New York State of Mind

 

The autumn after I graduated from college I moved from California to New York. I had studied theatre in school, one of my best friends already lived out there…it just seemed like the thing to do. Of course, once I was actually there, things did not go as I had planned.

My friends and I have taken to calling the first year out of college “the year of despair” and that is exactly what it was for all of us, even the ones who hadn’t moved all the way across the country. Being out of college and away from almost all the people I loved felt like such a loss. For a while, I felt I could barely function in New York while trying to learn the ways of this new city, and truly an entirely new culture. When I first arrived I had no job and no idea of what to do and there was just this feeling of nothingness. I would have nothing to do all day and somehow all that nothing would make it feel impossible to do anything. I would desperately need groceries, and yet I could not make myself get dressed and go. There was a whole huge metropolis to explore, but I found myself in my room day after day in the same pajamas from the day before.

I can’t say exactly what made me leave this slump, but I can say that even after I was able to get myself up and out of my apartment it took me a long ass time to find anything remotely resembling happiness out there. It was a constant struggle and that was new to me as I have always been pretty relentlessly positive and easily happy. In California I just WAS happy. I didn’t have to try at all. I had an amazing community of friends, I had glorious weather, I had home. When I finally, finally got to happiness in New York it was a completely new sensation.

New York happiness was never going to come easy. I always had to work at happiness and peace there, but because of this it was also incredibly rewarding. I remember the very first time I felt true joy and belonging there. I was singing at an open mic with a group of people I hadn’t known when I moved out there and I thought to myself, “I did this. I didn’t know any of these people when I moved here and now I am doing something I love with friends in a bar at midnight on the Upper East Side.” I felt so victorious, so proud. I had earned that moment of happiness with so much hard work and enjoying it is something I will never forget. (I will also never forget the drunken stranger who came up to the front of the stage and bowed to me while I sang that night. Thanks for the memories kind sir…)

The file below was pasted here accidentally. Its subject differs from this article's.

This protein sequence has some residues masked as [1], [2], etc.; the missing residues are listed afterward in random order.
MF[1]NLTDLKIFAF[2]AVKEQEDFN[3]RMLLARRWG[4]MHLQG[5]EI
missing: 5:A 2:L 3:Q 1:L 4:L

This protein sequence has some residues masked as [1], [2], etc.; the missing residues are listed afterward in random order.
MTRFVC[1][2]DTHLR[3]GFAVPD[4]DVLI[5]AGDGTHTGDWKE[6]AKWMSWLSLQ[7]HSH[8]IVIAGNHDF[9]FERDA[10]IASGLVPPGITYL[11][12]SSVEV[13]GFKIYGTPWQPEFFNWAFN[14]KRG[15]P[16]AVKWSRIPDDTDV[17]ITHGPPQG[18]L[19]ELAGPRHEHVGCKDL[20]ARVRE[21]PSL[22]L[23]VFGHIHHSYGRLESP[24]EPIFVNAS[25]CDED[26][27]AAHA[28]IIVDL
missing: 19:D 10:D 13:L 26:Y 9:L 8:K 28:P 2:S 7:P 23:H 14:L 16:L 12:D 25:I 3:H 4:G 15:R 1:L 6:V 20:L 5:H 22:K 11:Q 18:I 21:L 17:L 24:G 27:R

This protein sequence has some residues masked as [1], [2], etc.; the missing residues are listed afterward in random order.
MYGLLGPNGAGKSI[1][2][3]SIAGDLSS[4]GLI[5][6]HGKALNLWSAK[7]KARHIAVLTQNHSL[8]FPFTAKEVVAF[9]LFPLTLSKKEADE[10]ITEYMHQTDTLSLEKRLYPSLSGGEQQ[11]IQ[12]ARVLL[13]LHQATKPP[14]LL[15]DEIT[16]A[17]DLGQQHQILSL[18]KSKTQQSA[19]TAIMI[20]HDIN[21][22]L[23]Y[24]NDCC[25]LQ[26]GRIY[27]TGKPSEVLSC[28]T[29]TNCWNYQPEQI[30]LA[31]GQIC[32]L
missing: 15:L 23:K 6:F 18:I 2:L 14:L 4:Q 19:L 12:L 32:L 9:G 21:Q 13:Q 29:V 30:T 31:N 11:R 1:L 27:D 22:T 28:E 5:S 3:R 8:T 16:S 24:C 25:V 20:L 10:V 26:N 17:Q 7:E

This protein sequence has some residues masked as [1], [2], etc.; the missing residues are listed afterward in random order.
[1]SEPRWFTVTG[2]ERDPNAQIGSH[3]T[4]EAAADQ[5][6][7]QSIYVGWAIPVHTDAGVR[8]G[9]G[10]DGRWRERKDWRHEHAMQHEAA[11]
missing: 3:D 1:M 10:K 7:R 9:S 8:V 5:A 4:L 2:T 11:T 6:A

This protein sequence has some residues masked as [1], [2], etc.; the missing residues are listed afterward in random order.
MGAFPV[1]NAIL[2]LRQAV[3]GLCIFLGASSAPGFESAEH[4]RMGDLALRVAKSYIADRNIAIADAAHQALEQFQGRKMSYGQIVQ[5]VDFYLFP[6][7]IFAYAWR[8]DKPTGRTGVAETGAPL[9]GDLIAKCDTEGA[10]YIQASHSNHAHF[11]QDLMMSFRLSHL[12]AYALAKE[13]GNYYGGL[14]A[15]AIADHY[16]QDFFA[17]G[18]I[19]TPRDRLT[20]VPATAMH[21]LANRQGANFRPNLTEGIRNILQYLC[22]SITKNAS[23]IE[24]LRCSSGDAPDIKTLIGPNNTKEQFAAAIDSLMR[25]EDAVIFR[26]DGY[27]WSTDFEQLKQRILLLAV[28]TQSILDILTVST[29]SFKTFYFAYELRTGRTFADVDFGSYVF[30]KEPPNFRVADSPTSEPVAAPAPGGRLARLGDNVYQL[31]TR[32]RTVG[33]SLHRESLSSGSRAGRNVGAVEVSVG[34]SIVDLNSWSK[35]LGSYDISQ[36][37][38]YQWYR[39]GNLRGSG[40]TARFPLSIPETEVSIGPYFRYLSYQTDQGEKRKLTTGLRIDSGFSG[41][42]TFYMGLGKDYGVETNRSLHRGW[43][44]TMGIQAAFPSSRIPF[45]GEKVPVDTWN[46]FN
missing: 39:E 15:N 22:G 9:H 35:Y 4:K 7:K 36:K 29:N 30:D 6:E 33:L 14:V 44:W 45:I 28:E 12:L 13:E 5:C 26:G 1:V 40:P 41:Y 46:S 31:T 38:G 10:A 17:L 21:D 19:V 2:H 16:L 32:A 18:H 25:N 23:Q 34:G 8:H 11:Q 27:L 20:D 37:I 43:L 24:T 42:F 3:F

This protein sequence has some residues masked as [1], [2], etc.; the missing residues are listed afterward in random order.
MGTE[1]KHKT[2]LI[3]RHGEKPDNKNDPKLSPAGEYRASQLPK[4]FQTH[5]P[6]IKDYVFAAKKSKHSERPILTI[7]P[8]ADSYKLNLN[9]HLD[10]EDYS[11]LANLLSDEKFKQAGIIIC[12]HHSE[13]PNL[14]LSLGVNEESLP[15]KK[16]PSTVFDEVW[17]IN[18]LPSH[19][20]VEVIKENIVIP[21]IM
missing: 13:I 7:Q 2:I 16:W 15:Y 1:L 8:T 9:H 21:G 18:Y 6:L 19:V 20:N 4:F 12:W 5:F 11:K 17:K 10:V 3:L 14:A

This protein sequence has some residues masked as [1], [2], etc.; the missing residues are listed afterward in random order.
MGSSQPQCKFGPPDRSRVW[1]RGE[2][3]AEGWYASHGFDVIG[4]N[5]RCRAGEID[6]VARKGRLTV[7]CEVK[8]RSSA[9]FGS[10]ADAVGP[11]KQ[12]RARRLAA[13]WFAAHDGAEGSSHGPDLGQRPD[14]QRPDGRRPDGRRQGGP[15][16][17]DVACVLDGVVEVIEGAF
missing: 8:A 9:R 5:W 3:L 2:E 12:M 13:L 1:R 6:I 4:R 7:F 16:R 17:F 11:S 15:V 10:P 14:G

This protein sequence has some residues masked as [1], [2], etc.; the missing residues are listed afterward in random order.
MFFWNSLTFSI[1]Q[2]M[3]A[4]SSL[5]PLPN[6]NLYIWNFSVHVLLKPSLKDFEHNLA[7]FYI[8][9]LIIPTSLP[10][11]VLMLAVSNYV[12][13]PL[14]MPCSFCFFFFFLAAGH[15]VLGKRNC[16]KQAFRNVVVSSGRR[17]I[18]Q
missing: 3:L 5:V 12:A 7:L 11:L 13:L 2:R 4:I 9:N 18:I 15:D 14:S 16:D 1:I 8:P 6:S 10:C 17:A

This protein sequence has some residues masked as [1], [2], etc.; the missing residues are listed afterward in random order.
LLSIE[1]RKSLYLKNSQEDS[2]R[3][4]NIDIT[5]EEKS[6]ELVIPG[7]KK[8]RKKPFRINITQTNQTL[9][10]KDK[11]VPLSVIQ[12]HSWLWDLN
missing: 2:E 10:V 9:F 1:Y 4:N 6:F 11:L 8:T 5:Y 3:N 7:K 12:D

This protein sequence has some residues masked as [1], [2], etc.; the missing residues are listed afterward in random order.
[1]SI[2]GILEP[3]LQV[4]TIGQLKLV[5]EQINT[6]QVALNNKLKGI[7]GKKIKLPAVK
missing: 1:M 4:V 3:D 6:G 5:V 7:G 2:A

Now that I am back in California, once again surrounded by people and places I love, I find that I sometimes long for a little bit of that New York Ashley. New York Ashley really had nothing to lose and for a while there she became fearless. I was fearless. I tried to find every single thing that frightened me and do it. I joined classes, I took guitar lessons, I found a singing partner on craigslist, I started an email letter exchange with a stranger, if I had nothing to do on any given day I would just leave my house and see what happened. I felt so fully alive, and sometimes I miss that here. I miss the small daily thrill of all the things I was doing that terrified me.

But this project is pretty terrifying to me and that is a start. It is hard to let everybody in on all these inner thoughts. It is hard to go for a photo shoot each month and worry about what the photos are going to look like (even when you have an amazing photographer) and know you will have to post them. It is terrifying to think of failing at this so publicly and also terrifying to think of succeeding because that comes with its own unique struggles.

But whatever the case may be, I hope I can start to pick back up all those things that scare me and I hope in the end I can look back on this time and this project in much the same way I look back on New York. I hope I get to the point where I can look at the struggle and say, “I did this. I worked so hard and I earned this moment of happiness.” And maybe someday I won’t have to think of “New York Ashley” and “Ashley” as such different people. It will just be me.

One Comment Add yours

  1. Daniel Peterson says:

    I had a hard time leaving New York after I had been there during nearly six weeks. So many times since then, I ached to go back, but there are times when I feel content with where I am at. I guess I’m in one of those contentment moods today. Cusco, Peru, had the same appeal to me, and I eventually made it back there for two months. Like one gal wrote me one time while I was in New York–it’s nice to meet and know people. Those opportunities to meet and know people are wonderful and amazing.

    Like

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